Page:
Federici served as a conduit between Abramoff and Griles, including communicating with Griles and Abramoff about how to stop Indian tribe casinos from opening in areas that would compete with other Indian tribe clients of Abramoff.  

Griles was sentenced to ten months in prison and fined $30,000 in 2007.  

Federici pled guilty on tax evasion and obstructing a Senate investigation into the matter. She admitted that she made “materially false and misleading statements” to the US Senate Committee on Indian Affairs that likely limited the Committee’s ability to understand the full scope of Abramoff’s contact with Griles.  

In her testimony before the Senate Committee on Indian Affairs in 2005 Federici received a now infamous grilling from Senators John McCain and Byron Dorgan.

McCain’s statement at the beginning of the hearing read: “In fact, documents obtained in the course of the investigation suggest that Mr. Abramoff might have had his tribal clients pay so much because he perceived that CREA’s president, Italia Federici, would help him get inside information about, and possibly influence, tribal issues pending at the Department of the Interior.”

You can see highlights from her testimony after the jump.


 

FARGO VS FINLAND: Santorum & Gingrich Rip Obama’s Energy Policy In Golden

While the GOP caucus contenders canvassed Colorado for votes over the last week, mostly at rallies and campaign speeches, two candidates spent some time addressing a critical policy issue for Colorado — energy. At the Consumer Energy Alliance 2012 Colorado Energy Summit, Rick Santorum and Newt Gingrich laid out their plans to reduce energy costs and fully utilize the natural resources this country is blessed with.

Unsurprisingly, they had some harsh words for President Obama's war on domestic energy — at least the type of energy that doesn't directly lead to campaign donations a la Solyndra. 

Gingrich, in typical fashion, espoused the harshest criticisms of Obama, calling his administration "the most anti-American energy administration that we've ever had. And the consequence is you have the highest cost of gasoline in American history."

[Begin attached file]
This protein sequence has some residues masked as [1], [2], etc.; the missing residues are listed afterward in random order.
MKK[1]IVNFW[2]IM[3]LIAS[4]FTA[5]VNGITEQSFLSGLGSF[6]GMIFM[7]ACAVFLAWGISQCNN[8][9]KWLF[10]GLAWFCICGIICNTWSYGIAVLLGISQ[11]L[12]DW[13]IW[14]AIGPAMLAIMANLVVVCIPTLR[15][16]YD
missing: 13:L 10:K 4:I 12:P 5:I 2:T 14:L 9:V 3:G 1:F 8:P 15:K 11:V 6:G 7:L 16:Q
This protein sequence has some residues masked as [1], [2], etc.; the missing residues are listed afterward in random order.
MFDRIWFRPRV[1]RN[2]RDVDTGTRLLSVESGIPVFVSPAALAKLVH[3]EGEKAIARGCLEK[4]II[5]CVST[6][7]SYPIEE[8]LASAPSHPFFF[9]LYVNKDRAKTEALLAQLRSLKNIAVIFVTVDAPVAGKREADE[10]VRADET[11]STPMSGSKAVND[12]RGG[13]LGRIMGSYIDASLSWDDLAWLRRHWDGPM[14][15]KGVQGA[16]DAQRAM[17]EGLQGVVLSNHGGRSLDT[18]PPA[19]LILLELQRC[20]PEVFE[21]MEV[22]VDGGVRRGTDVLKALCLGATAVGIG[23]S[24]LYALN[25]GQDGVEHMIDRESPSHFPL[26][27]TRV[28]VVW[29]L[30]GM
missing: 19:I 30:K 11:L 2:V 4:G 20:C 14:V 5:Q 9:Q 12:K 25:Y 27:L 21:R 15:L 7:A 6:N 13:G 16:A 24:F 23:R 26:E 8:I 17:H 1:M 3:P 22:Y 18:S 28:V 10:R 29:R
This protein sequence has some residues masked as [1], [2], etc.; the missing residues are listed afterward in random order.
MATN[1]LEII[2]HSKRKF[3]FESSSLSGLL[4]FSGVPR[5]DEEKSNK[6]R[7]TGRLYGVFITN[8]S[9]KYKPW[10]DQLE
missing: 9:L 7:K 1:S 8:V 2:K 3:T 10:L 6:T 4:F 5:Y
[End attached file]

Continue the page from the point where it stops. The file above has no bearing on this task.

He even mentioned something we touched on two weeks ago, specifically the fact that the growth in domestic energy production has been occurring on non-federal lands, much to the chagrin of Obama's anti-energy enviro allies.

Just as we did, Gingrich pointed to North Dakota as a prime example of the disconnect between the amazing technological breakthroughs occurring in the private sector and the lack of energy development on federal government land.

In North Dakota, thanks in part to fracking and horizontal drilling, from 2008-2010 oil production doubled on private land, but fell on federal lands.

The growth in production on private land has led to North Dakota having the lowest unemployment rate in the country, at a striking 3.3%.

Rather than seek to lower unemployment through increased production on federal lands across the country, Obama's administration has spent its time propping up bad green energy companies like Solyndra and Fisker, a car company who received a $529 million Department of Energy loan to build their cars in Finland.

In smacking the Department of Energy loan program that has been pilloried for wasting American taxpayer dollars to fund companies of political allies, Gingrich made it clear where investment decisions should be made.

"I don't want to have some bureaucrat deciding between company A and company B. I mean, if they were good venture capitalists they wouldn't be getting a GS15 salary."

Zing! 

You can see highlights of Gingrich's speech, as well as Santorum's, after the jump.


Gingrich’s speech highlights:

Santorum’s speech highlights:

 

SANTORUM SHOCKER: 7 Takeaways From Last Night’s Three-State Sweep

Last night's three state Santorum sweep was a shocker to say the least. While his wins in Minnesota and Missouri were somewhat expected based on prior published polling, Santorum's out-of-nowhere victory in Colorado stunned pundits and politicos across the board.

We had been predicting for a few days that Santorum would have a strong finish at the caucuses, stronger than many in the chattering class had accounted for in their analysis. Yet even we didn't see the win coming.

He worked the state harder than anyone, positioned himself as the true Romney alternative and rode a last minute wave of momentum into a momentous victory. 

Here are 7 takeaways we took from last night's Santorum shocker.